Private Jet Card Comparisons is the only independent buyer’s guide providing subscribers head-to-head comparisons of over 100 private jet card membership programs in easy-to-use spreadsheets. Compare hourly rates, pricing, fees and more than 65 variables
To find the right jet card program for your needs takes a bit of work. While many buyers rely on recommendations from their friends, your friends’ flying habits are probably different from yours. At the same time, you can have your assistant or finance department do some Google research. They will come back with a handful of randomly selected companies. They then have to spend time filling in request forms with providers and waiting for each jet card seller to send their information. After that, they need to take the collateral and put it into a form where you can start comparing programs which vary widely. What’s more, they will have to spend time going back to providers and asking them for information they didn’t provide.
Private Jet Card Memberships can be a good solution, but there are considerable differences beyond hourly rate
Business aviation in America is big business, impacting all 50 states and generating over a million jobs and $219 billion in economic contribution, according to the National Business Aviation Association. Private jets are time machines, enabling you to conduct business more efficiently, spend more time at your vacation destination and give you more time to spend with your family or pursuing your passions instead of sitting in airports. In-flight time also becomes more productive, networking with customers, holding internal meetings and getting work done that’s harder to do in a public space such as a commercial flight. In fact, commercial airlines such as Delta Air Lines, Emirates, Qatar Airways, Korean Air, Lufthansa, Saudia, Hainan Airlines and even JetBlue (with JetSuite) either own or have partnerships with private jet operators.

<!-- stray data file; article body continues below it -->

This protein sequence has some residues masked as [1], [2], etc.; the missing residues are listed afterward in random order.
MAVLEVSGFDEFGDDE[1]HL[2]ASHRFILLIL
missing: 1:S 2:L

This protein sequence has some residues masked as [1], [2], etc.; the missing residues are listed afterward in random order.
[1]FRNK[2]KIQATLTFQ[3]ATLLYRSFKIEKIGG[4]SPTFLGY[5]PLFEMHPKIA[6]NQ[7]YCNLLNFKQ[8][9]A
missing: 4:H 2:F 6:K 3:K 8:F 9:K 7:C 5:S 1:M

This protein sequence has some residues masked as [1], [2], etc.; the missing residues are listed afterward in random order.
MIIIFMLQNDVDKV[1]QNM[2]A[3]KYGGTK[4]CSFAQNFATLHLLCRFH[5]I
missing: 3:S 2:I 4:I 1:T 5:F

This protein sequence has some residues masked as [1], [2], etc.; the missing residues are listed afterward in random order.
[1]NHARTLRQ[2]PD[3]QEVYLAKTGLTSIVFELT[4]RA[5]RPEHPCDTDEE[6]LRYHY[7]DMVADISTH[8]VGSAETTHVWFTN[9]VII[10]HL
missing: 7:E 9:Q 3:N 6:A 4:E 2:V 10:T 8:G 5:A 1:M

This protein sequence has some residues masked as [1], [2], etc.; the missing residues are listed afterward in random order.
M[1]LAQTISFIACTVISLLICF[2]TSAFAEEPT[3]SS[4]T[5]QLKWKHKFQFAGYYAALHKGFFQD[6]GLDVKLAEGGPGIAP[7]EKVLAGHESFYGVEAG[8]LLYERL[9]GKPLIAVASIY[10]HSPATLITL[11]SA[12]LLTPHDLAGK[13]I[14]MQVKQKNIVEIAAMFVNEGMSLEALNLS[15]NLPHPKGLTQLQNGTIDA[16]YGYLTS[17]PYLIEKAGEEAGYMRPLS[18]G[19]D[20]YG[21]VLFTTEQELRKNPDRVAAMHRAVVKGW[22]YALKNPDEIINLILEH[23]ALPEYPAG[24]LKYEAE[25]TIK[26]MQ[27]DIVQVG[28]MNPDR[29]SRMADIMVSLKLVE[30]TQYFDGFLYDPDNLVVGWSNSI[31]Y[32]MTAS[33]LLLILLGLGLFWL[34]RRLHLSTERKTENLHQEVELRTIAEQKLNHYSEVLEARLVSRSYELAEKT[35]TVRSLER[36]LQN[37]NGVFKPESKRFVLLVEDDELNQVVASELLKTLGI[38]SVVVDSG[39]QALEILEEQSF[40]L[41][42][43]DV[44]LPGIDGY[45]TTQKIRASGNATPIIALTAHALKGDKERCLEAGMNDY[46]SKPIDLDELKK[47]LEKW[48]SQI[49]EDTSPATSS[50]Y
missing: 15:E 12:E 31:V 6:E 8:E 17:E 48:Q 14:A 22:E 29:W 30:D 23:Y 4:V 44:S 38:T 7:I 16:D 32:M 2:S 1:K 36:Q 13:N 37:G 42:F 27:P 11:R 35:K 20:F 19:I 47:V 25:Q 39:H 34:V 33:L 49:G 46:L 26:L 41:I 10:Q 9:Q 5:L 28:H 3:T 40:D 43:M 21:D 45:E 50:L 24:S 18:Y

The private jet and turboprop provider says its jet card membership program is reaching a wider audience
Private aviation membership provider Wheels Up has added KKR to its roster of investors, securing $90 million in debt financing as part of its plan to grow to 75 King Air 350is. It also operates the Citation XL/XLS. CEO and Founder Kenny Dichter broke the news this morning on CNBC’s Squawk Box. He said the deal closed this past Friday. There was no information on the investment posted on either of the company’s websites. Other investors include Fidelity and T. Rowe Price. The company was launched in 2013.
JetSuite is offering a “first flight free” discount when you activate or renew a SuiteKey account through the end of June. According to the jet card membership provider, the discount is to celebrate its entry into private jet management.